12/31/1872: The University’s library offers extensive Indian census data. Its collection goes back to 1872, with the latest 2001 census uploaded in an easy to use database in the Data Center at the Rockefeller Library. Variables such as caste can be researched down to the district level.
Continue reading Library Houses Indian Census Data
1/06: In 2006, the US National Science Foundation began its support for the development of an International Digital Sanskrit Library Integration project, with Brown University’s Peter Scharf as a project leader.
Continue reading Project Digitizes Sanskrit Language
5/27/02: “The confluence of three holy rivers – the Ganges, the Yamuna and the Saraswati – is a sacred place of worship for Hindus. It represents the intersection of faith, tradition and holiness in India. Half way across the world, at Brown, I have found another sacred place where intellectual pursuit, freedom of thought, and infinite imagination, all converge here on a 238-year-old campus.” So began Maithili Parekh ’02’s senior oration during Brown’s undergraduate commencement ceremony.
Continue reading 2002 Senior Oration: ‘A Confluence of Differences’
9/08: Economics Professor Kaivan Munshi has posted a co-authored working paper suggesting that community involvement in politics can improve the provision of public goods. “The Efficacy of Parochial Politics: Caste, Commitment, and Competence in Indian Local Governments” is available here.
Continue reading Munshi’s Research Shows Benefits of Community Involvement
4/24/09: Indian novelist Amitav Ghosh was one of the featured speakers in the 2009 International Writers Project “There Will Still Be Light: A Freedom-to-Write Literary Festival,” which focused on Burma.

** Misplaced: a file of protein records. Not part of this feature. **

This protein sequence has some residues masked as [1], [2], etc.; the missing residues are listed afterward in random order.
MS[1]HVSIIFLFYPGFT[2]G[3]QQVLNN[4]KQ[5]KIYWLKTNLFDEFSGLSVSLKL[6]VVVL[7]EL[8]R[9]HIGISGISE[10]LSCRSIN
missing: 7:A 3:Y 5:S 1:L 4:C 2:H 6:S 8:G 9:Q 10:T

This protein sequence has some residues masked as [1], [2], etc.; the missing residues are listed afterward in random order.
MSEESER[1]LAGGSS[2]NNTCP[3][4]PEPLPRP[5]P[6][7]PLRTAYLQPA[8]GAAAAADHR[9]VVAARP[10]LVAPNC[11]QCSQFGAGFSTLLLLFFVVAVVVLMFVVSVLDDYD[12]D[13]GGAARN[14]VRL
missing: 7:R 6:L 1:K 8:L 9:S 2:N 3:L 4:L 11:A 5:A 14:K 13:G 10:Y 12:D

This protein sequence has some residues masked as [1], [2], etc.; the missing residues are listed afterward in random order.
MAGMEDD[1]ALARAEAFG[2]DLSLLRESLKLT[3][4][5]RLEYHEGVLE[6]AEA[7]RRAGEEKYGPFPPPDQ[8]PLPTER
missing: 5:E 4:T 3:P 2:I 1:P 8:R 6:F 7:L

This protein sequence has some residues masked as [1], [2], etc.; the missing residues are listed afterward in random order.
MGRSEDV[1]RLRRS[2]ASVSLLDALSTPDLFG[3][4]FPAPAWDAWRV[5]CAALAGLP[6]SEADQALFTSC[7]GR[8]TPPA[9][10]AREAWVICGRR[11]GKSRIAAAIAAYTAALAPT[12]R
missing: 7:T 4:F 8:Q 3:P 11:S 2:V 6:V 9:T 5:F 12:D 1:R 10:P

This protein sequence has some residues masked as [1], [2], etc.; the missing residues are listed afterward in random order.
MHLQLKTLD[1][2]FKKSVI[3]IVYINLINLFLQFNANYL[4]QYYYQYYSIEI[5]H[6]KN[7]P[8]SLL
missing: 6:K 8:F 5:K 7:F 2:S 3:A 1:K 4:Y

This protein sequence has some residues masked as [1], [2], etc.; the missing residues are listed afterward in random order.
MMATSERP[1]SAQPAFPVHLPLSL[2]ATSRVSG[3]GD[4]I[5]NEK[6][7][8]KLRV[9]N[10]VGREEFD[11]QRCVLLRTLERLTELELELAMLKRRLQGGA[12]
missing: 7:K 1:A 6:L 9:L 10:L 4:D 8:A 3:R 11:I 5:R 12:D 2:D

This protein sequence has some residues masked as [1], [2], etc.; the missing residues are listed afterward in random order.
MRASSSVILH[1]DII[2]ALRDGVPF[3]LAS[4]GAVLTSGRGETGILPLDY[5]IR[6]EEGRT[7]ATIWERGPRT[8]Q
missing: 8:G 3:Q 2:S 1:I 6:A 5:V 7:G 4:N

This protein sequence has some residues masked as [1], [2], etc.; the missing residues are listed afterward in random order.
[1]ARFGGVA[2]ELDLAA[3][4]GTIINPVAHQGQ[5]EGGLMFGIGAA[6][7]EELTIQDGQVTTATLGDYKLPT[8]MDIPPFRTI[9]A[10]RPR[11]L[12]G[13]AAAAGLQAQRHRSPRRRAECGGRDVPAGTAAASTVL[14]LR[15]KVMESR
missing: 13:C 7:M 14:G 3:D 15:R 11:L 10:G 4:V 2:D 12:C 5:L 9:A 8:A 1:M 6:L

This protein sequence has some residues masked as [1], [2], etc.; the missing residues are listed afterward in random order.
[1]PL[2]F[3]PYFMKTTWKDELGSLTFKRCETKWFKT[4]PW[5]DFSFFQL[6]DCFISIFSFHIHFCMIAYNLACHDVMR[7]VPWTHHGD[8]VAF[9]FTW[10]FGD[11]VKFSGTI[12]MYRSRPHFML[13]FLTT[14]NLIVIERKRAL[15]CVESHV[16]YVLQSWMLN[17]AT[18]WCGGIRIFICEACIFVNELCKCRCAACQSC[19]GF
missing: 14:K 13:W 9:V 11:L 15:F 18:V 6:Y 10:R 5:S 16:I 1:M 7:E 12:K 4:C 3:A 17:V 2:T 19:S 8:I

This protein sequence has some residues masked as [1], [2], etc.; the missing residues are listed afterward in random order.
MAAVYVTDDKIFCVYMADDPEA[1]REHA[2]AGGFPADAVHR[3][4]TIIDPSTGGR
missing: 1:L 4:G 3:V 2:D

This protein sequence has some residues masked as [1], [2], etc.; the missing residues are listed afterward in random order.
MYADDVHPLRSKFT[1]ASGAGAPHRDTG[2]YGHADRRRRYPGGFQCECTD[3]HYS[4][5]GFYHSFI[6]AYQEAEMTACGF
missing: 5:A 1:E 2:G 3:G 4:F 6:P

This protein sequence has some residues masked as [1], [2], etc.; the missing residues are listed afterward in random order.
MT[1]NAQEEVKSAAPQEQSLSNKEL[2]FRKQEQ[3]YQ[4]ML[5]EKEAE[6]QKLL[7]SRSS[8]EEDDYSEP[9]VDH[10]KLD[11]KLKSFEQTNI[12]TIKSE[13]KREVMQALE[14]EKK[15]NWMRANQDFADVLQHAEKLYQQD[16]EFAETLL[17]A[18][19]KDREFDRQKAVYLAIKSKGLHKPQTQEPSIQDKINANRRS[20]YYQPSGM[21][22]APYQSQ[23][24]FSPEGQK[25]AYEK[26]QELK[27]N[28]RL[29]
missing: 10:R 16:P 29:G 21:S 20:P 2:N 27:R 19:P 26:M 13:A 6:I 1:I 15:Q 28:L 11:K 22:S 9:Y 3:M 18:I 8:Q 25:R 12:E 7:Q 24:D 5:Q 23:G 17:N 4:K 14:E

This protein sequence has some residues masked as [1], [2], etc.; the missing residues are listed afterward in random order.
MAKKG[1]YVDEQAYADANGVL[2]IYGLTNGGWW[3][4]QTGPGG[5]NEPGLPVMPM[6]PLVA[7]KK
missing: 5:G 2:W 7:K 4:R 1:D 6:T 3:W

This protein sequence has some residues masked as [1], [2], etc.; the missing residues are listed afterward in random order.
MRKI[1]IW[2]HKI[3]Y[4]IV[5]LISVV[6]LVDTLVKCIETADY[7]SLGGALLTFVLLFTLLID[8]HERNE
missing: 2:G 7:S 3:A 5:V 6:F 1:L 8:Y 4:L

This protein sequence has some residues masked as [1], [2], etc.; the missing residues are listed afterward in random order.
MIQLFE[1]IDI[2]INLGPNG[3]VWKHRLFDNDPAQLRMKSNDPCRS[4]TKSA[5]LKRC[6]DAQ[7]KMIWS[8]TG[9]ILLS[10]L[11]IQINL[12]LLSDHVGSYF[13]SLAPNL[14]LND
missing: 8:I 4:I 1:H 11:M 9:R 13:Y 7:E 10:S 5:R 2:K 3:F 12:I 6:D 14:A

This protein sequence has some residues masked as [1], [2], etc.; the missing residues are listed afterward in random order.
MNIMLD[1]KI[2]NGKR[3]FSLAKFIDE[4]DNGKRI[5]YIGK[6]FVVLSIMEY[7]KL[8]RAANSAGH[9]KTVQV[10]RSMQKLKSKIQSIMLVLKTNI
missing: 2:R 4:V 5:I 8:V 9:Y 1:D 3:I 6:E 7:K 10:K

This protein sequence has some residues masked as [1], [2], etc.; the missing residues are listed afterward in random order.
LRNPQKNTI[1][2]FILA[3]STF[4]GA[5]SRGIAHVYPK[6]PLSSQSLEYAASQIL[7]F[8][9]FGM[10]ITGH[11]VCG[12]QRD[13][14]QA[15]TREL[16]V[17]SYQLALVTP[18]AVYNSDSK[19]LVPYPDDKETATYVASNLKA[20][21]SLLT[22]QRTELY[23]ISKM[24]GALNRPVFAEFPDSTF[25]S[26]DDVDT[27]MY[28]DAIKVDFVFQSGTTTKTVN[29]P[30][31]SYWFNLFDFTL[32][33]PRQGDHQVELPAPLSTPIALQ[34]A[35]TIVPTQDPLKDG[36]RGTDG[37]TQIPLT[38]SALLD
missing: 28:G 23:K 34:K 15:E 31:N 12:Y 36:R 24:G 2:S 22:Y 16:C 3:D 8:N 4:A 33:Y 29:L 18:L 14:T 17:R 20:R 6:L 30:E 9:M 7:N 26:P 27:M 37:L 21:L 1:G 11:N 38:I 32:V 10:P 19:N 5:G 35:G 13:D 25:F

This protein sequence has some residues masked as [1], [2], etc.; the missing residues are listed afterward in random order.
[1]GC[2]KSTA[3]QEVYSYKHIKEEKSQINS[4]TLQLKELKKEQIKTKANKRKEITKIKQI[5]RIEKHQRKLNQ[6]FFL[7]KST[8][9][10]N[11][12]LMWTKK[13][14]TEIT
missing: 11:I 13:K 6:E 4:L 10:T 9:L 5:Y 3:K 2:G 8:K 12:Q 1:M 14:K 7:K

Continue reading Amitav Ghosh: On Burma, the British Empire, and Today’s Global Politics
10/11/05: While working in Pakistan in the early 1990s, Assistant History Professor Vazira Zamindar attended a lecture by Romila Thapar, considered by many to be India’s most distinguished historian. “I remember just being completely taken by her,” Zamindar said in a University profile published upon her appointment at Brown.
Continue reading Zamindar Joins Brown History Department
6/26/07: The Brown University Library has acquired the library of the late David E. Pingree, an internationally renowned scholar of the history of mathematics. The collection, consisting of more than 22,000 materials, is a remarkable resource for the study of mathematics in the ancient world, in particular India, and the relationship of Eastern mathematics to the development of mathematics and related disciplines in the West.
Continue reading Brown Acquires Indian Mathematics Collection
8/2007: Watson Institute Visiting Professor Robert Jensen has published a paper linking the introduction of cable television to improvements in gender attitudes in rural India.
Continue reading Cable Television Linked to Gains for Women in India
10/2/06: World Bank Senior Social Scientist Monica Dasgupta shared her concerns about India’s current disease prevention in a talk last week at the Watson Institute. A demographer who has recently become interested in public health, Dasgupta explained that India’s preventive measures and sanitary system maintenance are in sore neglect, even though the country has strong response capabilities once a serious disease outbreak has taken place.
Continue reading World Bank Social Scientist Pinpoints Weaknesses in India’s Public Health System
11/16/06 – One day, when Salman Rushdie was thirteen and a half, he quit God. It was a day during the first year of many at the Rugby School in Warwickshire, England, and he remembers sitting in French class, or maybe it was Latin, looking out through the window towards the school’s famed Rugby Chapel. The young Rushdie thought the building, an oeuvre in the gothic revival style designed by noted architect William Butterfield, to be terribly ugly. “What kind of God would live in a house as ugly as that?” he remembers thinking.
Continue reading Salman Rushdie: On God, Writing, Politicians…